Jennifer Acker Writes About Issue 11 in Amherst Magazine

Amherst Magazine recently published a piece by Editor in Chief Jennifer Acker about the difficulties and delights of bringing Issue 11, Tajdeed, into the world. The first of its kind in the US, this issue contained all Arabic fiction in translation – the work of 26 authors, five artists, 18 translators from 17 countries. It was a “labor of love” from start to finish.

Jennifer Acker photo

“Tell me the story of your romance with the Arabic written word.” The journalist asking was from The National, Abu Dhabi’s English-language newspaper. She wanted to know why we’d devoted an issue of The Common, Amherst’s literary magazine, to Arabic fiction. Editing Tajdeed: Contemporary Arabic Stories had been a labor of love, but it had not been romantic. Just as setting off naively for “the West” or “the Far East”—destinations that are grand notions rather than findable locations—is romantic in inspiration, but in reality involves a lot of getting lost and stuck in the mud.

Magazine Cover

The inspiration to create Tajdeed came while my husband, Amherst philosophy professor Nishi Shah, and I were teaching for a year in Abu Dhabi in 2012–13, and my return this past April was cause for celebration and reflection.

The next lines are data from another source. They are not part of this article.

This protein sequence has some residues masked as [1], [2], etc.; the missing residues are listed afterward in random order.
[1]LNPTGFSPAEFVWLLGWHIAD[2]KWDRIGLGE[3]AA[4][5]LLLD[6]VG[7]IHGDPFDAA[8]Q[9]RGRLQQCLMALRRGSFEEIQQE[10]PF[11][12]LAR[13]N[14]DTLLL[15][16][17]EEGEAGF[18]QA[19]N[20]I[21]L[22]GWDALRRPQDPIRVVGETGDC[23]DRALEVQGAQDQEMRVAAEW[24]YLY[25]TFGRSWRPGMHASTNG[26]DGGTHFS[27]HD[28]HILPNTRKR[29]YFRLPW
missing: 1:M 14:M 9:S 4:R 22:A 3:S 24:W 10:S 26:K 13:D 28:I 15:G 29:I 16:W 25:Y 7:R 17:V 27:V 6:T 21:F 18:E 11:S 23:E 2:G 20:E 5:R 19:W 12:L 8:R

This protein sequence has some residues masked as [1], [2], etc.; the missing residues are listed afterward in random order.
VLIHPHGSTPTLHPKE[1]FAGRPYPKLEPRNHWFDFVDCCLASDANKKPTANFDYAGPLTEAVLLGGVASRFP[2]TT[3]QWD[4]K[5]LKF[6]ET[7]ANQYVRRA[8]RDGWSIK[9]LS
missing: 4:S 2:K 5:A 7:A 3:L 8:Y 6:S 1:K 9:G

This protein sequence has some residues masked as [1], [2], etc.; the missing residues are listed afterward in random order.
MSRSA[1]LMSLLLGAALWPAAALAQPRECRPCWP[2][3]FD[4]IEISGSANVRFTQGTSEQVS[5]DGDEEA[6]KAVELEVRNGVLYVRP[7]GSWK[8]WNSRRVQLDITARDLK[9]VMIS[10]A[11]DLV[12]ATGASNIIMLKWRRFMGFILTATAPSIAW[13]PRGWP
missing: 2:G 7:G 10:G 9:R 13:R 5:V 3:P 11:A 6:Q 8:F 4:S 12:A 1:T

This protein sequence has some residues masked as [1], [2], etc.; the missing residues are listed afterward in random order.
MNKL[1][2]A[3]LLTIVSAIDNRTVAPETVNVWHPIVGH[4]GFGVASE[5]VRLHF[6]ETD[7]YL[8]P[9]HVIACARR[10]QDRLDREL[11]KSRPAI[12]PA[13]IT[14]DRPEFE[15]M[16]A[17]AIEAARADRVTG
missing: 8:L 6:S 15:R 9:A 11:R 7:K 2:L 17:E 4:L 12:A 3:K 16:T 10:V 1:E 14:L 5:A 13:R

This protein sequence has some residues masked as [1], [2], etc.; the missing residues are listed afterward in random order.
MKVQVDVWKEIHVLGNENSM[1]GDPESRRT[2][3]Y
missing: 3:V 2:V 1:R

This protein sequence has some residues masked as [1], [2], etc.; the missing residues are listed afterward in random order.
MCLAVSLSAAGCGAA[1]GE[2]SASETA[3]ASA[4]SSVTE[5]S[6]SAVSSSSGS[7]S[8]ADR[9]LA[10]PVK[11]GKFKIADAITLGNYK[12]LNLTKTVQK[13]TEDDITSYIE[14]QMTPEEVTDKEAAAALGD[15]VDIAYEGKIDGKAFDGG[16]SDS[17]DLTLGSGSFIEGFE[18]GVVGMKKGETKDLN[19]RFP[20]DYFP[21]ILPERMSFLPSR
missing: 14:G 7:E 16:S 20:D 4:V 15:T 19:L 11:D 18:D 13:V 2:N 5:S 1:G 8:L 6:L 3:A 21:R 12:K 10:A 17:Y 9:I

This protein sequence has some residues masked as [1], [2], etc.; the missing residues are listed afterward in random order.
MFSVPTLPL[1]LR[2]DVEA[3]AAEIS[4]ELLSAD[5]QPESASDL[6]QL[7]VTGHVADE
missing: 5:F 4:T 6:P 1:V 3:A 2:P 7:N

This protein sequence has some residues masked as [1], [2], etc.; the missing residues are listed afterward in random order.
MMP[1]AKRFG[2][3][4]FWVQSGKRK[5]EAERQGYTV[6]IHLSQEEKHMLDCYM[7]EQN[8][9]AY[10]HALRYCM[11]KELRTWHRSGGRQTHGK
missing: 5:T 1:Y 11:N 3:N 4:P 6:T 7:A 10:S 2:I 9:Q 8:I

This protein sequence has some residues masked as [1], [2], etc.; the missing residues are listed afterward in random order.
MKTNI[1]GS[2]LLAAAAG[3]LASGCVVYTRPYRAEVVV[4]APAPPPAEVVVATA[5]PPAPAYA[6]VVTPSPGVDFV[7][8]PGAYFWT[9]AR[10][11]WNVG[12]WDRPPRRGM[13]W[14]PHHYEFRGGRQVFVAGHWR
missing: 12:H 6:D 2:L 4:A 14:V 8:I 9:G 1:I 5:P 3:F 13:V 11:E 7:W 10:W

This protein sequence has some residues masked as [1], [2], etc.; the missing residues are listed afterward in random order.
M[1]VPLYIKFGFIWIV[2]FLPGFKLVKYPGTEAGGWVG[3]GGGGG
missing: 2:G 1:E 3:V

It was also an opportunity to meet Hisham Bustani, my co-editor, who lives in Amman, Jordan. For four years, we had worked together electronically to conceptualize, edit, publish and promote Tajdeed, coordinating 26 authors, five visual artists and 18 translators from 17 countries.

After publishing his short story “Freefall in a Shattered Mirror,” The Common’s first piece of literature translated from Arabic, Hisham and I discovered a shared idea for an English-language compendium of new Arabic writing. Superficially, we were an excellent team, with complementary skills and contacts. Still, we did not know how well we would work together over a long and improvised journey. Most important: Would we agree on the literary merit of the writing?

This question was doubly vexed because we experienced the texts in different languages. Hisham could judge the originals, but I had to rely on translations.

Read the rest here: http://amhrst.is/FirstWords-Summer17

Browse, buy, or teach Issue 11 here: https://www.thecommononline.org/issues/issue-11

Debbie WenJennifer Acker Writes About Issue 11 in Amherst Magazine

Related Posts

vaudeville

Before Vaudeville was the Next Big Thing

MARC VINCENZ
So—in they slot and plop in their perfectly/ burnished 180-calorie-sandwiched-glory:/ a delectable mélange well-clothed in filigrees/ of dietary fibers, sodium, zero trans fat/ and generously acidic to keep the heebie-jeebies / at bay—(some, they say, reach as far as Antarctica

The Common’s 10 Most-Read Pieces of 2018

It seems like a great time to reflect on the pieces that made 2018 an exciting time for us! See what resonated with readers the most in 2018 by browsing the list below to survey our most-read works of the past year: they range from fiction to essays, interviews, and more.

FAQ WW vol 2

FAQ: Weekly Writes Vol. 2

Q: What if I’m busy and can’t work on the week’s prompts? Will they expire? A: No. While we hope that writing every week is part of your program experience, we understand that life gets in the way. The prompts are yours to download and keep, so you can start writing whenever you have time. Because the scaffolded prompts build on one piece week after week, you will want to work in order even if you fall behind.